How Scientists Say Gab, A Philly-Based Social Network, Became An Incubator Of Hate
The suspected gunman in Saturday’s shooting at a Pittsburgh synagogue had frequently posted anti-Semitic comments and memes on the social networking site Gab, which is headquartered on Market Street in Philadelphia.
Robert Bowers posted about “the overwhelming Jew problem” and other anti-Semitic memes on his Gab profile. President Donald Trump, he wrote, “is a globalist, not a nationalist,” he said. “There is no #MAGA as long as there is a k*ke infestation,” Bowers said, referring to Trump’s campaign slogan, “Make America Great Again.”
In his final post on Saturday, not long before 11 people were killed and 6 people were injured at Tree of Life synagogue, Bowers posted, “I can’t stand by and watch my people get slaughtered. Screw your optics. I’m going in.”
Gab launched in 2016 and claims to have more than 800,000 users. The companydescribes itself as a defender of free speech, an alternative to platforms like Facebook or Twitter it says have become too politically correct. CEO Andrew Torba has argued that efforts to limit “fake news” and offensive content on social media have resulted in censorship.
The site’s claim of being a marketplace for free speech is a facade, said Joel Finkelstein, a neuroscientist at Princeton University. Finkelstein directs the Network Contagion Research Institute, a nonprofit that studies how hate spreads online and includes collaborators in the U.S., the U.K., and Europe.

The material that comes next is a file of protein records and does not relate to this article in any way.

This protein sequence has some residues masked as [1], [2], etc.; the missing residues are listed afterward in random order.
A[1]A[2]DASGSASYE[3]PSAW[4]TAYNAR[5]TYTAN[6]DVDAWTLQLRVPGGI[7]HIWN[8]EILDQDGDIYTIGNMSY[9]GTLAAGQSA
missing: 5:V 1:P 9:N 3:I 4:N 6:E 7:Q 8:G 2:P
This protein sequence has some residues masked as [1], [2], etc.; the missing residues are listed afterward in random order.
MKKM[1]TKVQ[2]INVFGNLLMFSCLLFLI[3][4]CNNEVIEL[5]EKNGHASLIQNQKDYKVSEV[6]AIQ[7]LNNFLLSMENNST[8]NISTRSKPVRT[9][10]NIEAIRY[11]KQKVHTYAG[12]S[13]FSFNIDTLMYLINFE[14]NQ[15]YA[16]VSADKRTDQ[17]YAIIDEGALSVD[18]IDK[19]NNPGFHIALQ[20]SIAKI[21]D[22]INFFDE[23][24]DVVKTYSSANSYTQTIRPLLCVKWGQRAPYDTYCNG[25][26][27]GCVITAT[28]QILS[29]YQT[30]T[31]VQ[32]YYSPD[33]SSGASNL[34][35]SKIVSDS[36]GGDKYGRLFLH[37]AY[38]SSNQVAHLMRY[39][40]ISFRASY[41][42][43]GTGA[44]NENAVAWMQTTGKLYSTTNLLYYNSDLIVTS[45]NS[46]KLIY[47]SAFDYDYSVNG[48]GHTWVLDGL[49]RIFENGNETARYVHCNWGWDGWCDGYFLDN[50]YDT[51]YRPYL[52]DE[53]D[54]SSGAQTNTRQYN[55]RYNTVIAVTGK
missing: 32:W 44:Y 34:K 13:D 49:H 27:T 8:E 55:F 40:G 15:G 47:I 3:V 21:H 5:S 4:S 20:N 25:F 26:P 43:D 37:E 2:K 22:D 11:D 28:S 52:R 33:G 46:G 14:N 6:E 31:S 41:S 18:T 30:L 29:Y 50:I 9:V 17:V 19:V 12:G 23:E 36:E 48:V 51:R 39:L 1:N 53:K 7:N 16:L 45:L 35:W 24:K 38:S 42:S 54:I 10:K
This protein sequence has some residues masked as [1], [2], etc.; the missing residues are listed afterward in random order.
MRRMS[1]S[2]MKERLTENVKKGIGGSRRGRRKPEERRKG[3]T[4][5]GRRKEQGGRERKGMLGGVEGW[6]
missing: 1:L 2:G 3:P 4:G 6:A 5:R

“It’s very clear that free speech is a coded way of saying the alt-right can say what they want,” Finkelstein said.
Finkelstein recently studied millions of comments and images on Gab, and found “Make America Great Again,” “Trump,” and “conservative” are some of the most commonly used words and phrases on the network.
His research team also found that anti-Semitic and white supremacist memes spiked, in some instances more than doubling, after events like the 2016 election and the 2017 Unite the Right Rally in Charlottesville, Virginia.
Finkelstein argues Gab is has become a place for extremists, including white nationalists and anti-Semites, who would not be allowed to post offensive screeds and memes on Facebook and Twitter.